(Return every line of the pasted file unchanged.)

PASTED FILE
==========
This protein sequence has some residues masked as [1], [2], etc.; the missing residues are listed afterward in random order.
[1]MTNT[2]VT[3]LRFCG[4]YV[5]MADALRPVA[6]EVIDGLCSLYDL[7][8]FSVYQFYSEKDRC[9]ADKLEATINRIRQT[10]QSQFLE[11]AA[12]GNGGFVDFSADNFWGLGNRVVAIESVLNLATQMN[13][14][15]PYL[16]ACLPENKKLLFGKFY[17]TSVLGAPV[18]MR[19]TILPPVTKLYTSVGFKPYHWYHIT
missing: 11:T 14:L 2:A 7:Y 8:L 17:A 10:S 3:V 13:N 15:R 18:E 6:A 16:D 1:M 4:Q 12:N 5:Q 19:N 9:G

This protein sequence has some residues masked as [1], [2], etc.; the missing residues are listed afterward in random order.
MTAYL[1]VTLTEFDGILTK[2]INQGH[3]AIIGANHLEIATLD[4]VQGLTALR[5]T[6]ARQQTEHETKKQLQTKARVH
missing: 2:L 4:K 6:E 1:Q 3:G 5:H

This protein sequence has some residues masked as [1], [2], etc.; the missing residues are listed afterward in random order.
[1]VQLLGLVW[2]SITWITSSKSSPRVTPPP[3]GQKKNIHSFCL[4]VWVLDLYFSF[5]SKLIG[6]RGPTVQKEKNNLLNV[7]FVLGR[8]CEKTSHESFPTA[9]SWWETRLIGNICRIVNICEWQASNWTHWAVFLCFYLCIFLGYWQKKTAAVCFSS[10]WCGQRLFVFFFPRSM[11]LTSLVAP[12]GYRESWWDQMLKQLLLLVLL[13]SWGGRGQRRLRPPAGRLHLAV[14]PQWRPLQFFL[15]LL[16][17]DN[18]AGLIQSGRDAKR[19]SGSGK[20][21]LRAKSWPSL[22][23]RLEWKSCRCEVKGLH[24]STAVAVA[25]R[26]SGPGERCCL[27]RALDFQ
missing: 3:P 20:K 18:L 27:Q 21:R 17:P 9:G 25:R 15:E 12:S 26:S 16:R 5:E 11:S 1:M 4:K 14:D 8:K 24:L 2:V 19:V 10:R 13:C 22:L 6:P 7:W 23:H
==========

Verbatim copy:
This protein sequence has some residues masked as [1], [2], etc.; the missing residues are listed afterward in random order.
[1]MTNT[2]VT[3]LRFCG[4]YV[5]MADALRPVA[6]EVIDGLCSLYDL[7][8]FSVYQFYSEKDRC[9]ADKLEATINRIRQT[10]QSQFLE[11]AA[12]GNGGFVDFSADNFWGLGNRVVAIESVLNLATQMN[13][14][15]PYL[16]ACLPENKKLLFGKFY[17]TSVLGAPV[18]MR[19]TILPPVTKLYTSVGFKPYHWYHIT
missing: 11:T 14:L 2:A 7:Y 8:L 17:A 10:S 3:V 13:N 15:R 18:E 6:A 16:D 1:M 4:Q 12:N 5:Q 19:N 9:G

This protein sequence has some residues masked as [1], [2], etc.; the missing residues are listed afterward in random order.
MTAYL[1]VTLTEFDGILTK[2]INQGH[3]AIIGANHLEIATLD[4]VQGLTALR[5]T[6]ARQQTEHETKKQLQTKARVH
missing: 2:L 4:K 6:E 1:Q 3:G 5:H

This protein sequence has some residues masked as [1], [2], etc.; the missing residues are listed afterward in random order.
[1]VQLLGLVW[2]SITWITSSKSSPRVTPPP[3]GQKKNIHSFCL[4]VWVLDLYFSF[5]SKLIG[6]RGPTVQKEKNNLLNV[7]FVLGR[8]CEKTSHESFPTA[9]SWWETRLIGNICRIVNICEWQASNWTHWAVFLCFYLCIFLGYWQKKTAAVCFSS[10]WCGQRLFVFFFPRSM[11]LTSLVAP[12]GYRESWWDQMLKQLLLLVLL[13]SWGGRGQRRLRPPAGRLHLAV[14]PQWRPLQFFL[15]LL[16][17]DN[18]AGLIQSGRDAKR[19]SGSGK[20][21]LRAKSWPSL[22][23]RLEWKSCRCEVKGLH[24]STAVAVA[25]R[26]SGPGERCCL[27]RALDFQ
missing: 3:P 20:K 18:L 27:Q 21:R 17:P 9:G 25:R 15:E 12:S 26:S 16:R 5:E 11:S 1:M 4:K 14:D 8:K 24:L 2:V 19:V 10:R 13:C 22:L 6:P 7:W 23:H